Women’s HIV risk higher than previously thought

Women who have unsafe sex are at greater risk of contracting HIV, says scientists

Women who have unsafe sex could be at a greater risk of contracting HIV than originally thought, following tests that showed the virus could penetrate through healthy vaginal tissue.

Experts previously thought the infection could only get through already damaged skin in the vagina, but now researchers in the US say the HIV virus can attack a healthy barrier of skin within hours.

Scientists believed the transmission of the virus was more likely to occur through cuts or sores in the vaginal tract when the infection could break through thinner layers of skin.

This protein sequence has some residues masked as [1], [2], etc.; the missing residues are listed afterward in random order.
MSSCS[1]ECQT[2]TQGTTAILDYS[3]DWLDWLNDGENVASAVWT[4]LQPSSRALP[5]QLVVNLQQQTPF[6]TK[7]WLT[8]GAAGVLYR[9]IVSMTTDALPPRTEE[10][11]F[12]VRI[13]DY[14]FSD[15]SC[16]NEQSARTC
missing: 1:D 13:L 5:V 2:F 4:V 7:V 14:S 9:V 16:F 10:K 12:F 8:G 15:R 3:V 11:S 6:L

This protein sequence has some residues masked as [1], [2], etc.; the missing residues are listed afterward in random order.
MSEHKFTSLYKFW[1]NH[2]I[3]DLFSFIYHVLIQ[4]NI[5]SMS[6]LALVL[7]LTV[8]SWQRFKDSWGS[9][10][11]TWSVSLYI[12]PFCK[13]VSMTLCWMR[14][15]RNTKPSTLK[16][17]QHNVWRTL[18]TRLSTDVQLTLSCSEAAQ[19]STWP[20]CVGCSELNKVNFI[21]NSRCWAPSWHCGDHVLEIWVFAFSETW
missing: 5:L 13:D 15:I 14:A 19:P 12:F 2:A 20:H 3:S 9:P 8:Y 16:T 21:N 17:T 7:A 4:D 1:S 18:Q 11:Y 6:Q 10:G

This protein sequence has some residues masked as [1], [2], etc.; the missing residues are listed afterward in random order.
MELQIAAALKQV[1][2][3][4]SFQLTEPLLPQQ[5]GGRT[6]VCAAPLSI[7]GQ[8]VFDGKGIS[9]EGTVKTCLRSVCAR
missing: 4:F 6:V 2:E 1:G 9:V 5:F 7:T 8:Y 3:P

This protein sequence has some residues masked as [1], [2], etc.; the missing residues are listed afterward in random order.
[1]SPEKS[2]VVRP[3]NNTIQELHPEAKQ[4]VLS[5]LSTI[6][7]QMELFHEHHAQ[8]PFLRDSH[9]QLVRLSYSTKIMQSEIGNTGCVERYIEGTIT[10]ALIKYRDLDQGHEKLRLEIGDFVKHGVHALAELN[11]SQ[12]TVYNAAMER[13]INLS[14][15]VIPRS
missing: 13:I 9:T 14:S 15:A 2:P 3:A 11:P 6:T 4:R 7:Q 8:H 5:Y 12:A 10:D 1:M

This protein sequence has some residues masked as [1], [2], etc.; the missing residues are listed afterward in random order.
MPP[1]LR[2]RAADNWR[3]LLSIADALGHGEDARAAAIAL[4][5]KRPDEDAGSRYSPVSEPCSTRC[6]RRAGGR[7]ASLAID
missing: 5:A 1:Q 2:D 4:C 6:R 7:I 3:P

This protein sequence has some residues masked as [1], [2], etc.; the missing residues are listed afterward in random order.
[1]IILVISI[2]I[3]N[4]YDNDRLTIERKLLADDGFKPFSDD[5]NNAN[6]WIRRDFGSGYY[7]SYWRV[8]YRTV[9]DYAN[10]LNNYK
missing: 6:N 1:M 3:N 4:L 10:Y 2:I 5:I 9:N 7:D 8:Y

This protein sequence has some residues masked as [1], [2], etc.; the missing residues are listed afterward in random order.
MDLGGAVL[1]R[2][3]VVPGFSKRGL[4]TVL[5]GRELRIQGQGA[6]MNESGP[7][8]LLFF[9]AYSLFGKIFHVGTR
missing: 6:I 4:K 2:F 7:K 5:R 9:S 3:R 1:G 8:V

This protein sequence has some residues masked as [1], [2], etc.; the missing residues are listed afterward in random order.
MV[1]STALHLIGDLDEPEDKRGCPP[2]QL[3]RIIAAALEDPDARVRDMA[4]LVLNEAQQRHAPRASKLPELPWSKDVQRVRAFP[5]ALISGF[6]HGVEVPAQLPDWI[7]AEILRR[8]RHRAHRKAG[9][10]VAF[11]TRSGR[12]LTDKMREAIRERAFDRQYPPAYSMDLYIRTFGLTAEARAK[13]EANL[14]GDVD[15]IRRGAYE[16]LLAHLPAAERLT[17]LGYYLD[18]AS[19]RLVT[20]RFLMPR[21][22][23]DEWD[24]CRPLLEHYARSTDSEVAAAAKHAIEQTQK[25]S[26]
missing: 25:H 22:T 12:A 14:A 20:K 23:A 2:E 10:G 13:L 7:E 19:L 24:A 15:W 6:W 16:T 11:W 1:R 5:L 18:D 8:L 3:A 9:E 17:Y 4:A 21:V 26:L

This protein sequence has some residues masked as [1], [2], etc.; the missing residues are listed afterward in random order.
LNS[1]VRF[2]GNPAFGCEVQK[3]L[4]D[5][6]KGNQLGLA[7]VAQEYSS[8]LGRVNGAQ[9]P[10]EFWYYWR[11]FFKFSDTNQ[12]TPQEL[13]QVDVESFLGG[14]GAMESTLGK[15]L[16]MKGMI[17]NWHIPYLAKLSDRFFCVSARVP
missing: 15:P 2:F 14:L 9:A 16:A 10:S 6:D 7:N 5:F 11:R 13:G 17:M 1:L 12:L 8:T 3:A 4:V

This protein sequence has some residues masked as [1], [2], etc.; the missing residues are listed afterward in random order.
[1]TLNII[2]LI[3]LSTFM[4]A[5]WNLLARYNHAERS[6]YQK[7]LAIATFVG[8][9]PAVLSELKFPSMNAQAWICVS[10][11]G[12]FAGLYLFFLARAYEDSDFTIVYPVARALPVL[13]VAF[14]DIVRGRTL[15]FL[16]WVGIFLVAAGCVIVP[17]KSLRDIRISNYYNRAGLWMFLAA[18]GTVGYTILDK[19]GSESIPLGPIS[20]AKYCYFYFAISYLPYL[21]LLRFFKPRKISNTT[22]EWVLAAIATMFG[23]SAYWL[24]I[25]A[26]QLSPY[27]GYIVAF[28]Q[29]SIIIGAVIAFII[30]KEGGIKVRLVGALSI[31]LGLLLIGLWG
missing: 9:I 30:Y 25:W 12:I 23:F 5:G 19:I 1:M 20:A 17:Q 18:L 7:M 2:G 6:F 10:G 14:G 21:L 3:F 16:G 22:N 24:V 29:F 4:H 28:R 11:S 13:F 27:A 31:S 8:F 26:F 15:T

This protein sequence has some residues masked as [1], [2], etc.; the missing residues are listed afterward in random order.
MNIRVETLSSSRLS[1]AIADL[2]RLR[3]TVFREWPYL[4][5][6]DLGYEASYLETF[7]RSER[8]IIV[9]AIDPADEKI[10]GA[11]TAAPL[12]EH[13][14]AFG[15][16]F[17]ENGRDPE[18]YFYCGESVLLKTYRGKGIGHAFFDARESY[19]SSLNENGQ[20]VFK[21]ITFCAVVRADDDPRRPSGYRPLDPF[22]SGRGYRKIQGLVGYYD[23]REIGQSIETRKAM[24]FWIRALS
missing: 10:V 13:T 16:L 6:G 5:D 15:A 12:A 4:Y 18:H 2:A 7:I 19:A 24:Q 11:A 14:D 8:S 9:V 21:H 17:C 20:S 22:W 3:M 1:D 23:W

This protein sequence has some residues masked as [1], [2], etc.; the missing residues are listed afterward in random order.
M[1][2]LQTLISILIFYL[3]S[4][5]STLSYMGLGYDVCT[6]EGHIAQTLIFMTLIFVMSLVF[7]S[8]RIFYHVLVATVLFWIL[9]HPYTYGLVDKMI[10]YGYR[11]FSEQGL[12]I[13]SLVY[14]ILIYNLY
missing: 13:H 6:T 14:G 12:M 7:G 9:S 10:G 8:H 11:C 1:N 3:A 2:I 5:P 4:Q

Now, US-based researchers say HIV can, in fact, move quickly between skin cells, just before they are about to be shed and are more weak.

The news has underpinned the message from UK HIV charities that women should avoid unprotected sex, unless they know their partner’s sexual history.

Lead researcher Professor Thomas Hope said: ‘This is an important and unexpected result – we have a new understanding of how HIV can invade the female vaginal tract.’

He added: ‘We urgently need new prevention strategies or therapeutics to block the entry of HIV through a woman’s genital skin.’

Lisa Power, of the Terrence Higgins Trust, commented on the news: ‘This will help in developing better prevention mechanisms – but until then, it’s more clear than ever that a condom is a vital part of safer sex.’

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